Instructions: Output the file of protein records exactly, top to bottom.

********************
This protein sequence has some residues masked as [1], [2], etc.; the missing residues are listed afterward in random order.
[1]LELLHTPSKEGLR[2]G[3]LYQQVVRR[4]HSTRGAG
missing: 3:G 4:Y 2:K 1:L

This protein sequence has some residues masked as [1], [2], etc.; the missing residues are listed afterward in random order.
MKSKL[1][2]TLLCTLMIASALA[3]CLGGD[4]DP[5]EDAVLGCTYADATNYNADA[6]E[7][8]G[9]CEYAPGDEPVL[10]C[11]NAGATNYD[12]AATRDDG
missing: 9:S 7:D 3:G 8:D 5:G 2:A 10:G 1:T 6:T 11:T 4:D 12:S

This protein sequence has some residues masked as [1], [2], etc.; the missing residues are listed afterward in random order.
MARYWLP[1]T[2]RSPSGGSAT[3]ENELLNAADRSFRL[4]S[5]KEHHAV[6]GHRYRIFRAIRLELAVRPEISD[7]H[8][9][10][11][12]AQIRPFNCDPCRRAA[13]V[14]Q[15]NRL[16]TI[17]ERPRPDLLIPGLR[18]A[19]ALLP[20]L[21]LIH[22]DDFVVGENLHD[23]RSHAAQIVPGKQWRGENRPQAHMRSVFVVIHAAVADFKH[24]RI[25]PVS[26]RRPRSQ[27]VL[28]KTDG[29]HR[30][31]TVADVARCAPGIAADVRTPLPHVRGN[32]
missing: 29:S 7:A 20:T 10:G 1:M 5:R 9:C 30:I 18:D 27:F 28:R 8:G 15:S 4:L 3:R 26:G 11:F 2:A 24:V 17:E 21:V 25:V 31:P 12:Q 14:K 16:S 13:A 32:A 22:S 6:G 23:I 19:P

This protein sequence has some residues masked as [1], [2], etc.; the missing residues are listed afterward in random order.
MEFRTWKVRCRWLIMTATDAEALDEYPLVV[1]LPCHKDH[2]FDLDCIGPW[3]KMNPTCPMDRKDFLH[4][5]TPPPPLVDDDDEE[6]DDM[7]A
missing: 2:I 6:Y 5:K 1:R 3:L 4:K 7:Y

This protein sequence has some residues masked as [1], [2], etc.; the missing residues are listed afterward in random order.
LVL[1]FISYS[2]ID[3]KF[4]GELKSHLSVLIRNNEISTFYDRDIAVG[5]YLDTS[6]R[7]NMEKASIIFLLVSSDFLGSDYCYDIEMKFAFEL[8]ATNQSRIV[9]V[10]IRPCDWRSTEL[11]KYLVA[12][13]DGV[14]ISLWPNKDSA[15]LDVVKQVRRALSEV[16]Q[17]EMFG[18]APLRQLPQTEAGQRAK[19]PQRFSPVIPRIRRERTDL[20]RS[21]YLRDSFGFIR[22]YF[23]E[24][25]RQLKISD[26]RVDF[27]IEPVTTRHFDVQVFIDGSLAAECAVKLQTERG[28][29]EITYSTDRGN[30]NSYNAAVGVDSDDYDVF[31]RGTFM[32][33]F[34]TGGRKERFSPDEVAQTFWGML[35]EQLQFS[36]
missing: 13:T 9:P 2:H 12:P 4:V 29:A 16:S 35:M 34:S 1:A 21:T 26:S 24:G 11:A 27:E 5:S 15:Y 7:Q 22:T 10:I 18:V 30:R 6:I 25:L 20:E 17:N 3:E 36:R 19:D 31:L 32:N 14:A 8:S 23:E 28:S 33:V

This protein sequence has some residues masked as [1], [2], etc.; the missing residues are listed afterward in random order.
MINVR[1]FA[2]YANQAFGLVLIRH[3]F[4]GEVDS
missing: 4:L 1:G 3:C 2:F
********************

This protein sequence has some residues masked as [1], [2], etc.; the missing residues are listed afterward in random order.
[1]LELLHTPSKEGLR[2]G[3]LYQQVVRR[4]HSTRGAG
missing: 3:G 4:Y 2:K 1:L

This protein sequence has some residues masked as [1], [2], etc.; the missing residues are listed afterward in random order.
MKSKL[1][2]TLLCTLMIASALA[3]CLGGD[4]DP[5]EDAVLGCTYADATNYNADA[6]E[7][8]G[9]CEYAPGDEPVL[10]C[11]NAGATNYD[12]AATRDDG
missing: 9:S 7:D 3:G 8:D 5:G 2:A 10:G 1:T 6:T 11:T 4:D 12:S

This protein sequence has some residues masked as [1], [2], etc.; the missing residues are listed afterward in random order.
MARYWLP[1]T[2]RSPSGGSAT[3]ENELLNAADRSFRL[4]S[5]KEHHAV[6]GHRYRIFRAIRLELAVRPEISD[7]H[8][9][10][11][12]AQIRPFNCDPCRRAA[13]V[14]Q[15]NRL[16]TI[17]ERPRPDLLIPGLR[18]A[19]ALLP[20]L[21]LIH[22]DDFVVGENLHD[23]RSHAAQIVPGKQWRGENRPQAHMRSVFVVIHAAVADFKH[24]RI[25]PVS[26]RRPRSQ[27]VL[28]KTDG[29]HR[30][31]TVADVARCAPGIAADVRTPLPHVRGN[32]
missing: 29:S 7:A 20:T 10:G 1:M 5:R 9:C 30:I 18:D 27:F 28:R 8:G 15:S 4:L 3:R 26:G 11:F 2:A 24:V 17:E 21:V 25:V 31:P 12:Q 14:K 16:S 13:A 32:A 22:S 6:G 23:I 19:P

This protein sequence has some residues masked as [1], [2], etc.; the missing residues are listed afterward in random order.
MEFRTWKVRCRWLIMTATDAEALDEYPLVV[1]LPCHKDH[2]FDLDCIGPW[3]KMNPTCPMDRKDFLH[4][5]TPPPPLVDDDDEE[6]DDM[7]A
missing: 2:I 6:Y 5:K 1:R 3:L 4:K 7:Y

This protein sequence has some residues masked as [1], [2], etc.; the missing residues are listed afterward in random order.
LVL[1]FISYS[2]ID[3]KF[4]GELKSHLSVLIRNNEISTFYDRDIAVG[5]YLDTS[6]R[7]NMEKASIIFLLVSSDFLGSDYCYDIEMKFAFEL[8]ATNQSRIV[9]V[10]IRPCDWRSTEL[11]KYLVA[12][13]DGV[14]ISLWPNKDSA[15]LDVVKQVRRALSEV[16]Q[17]EMFG[18]APLRQLPQTEAGQRAK[19]PQRFSPVIPRIRRERTDL[20]RS[21]YLRDSFGFIR[22]YF[23]E[24][25]RQLKISD[26]RVDF[27]IEPVTTRHFDVQVFIDGSLAAECAVKLQTERG[28][29]EITYSTDRGN[30]NSYNAAVGVDSDDYDVF[31]RGTFM[32][33]F[34]TGGRKERFSPDEVAQTFWGML[35]EQLQFS[36]
missing: 13:T 9:P 2:H 12:P 4:V 29:A 16:S 35:M 34:S 1:A 21:T 26:S 24:G 11:A 27:E 5:S 15:Y 7:Q 22:T 10:I 18:V 30:R 6:I 25:L 20:E 17:N 3:E 36:R 19:D 31:L 32:N 14:A 8:S 23:E 28:S 33:V

This protein sequence has some residues masked as [1], [2], etc.; the missing residues are listed afterward in random order.
MINVR[1]FA[2]YANQAFGLVLIRH[3]F[4]GEVDS
missing: 4:L 1:G 3:C 2:F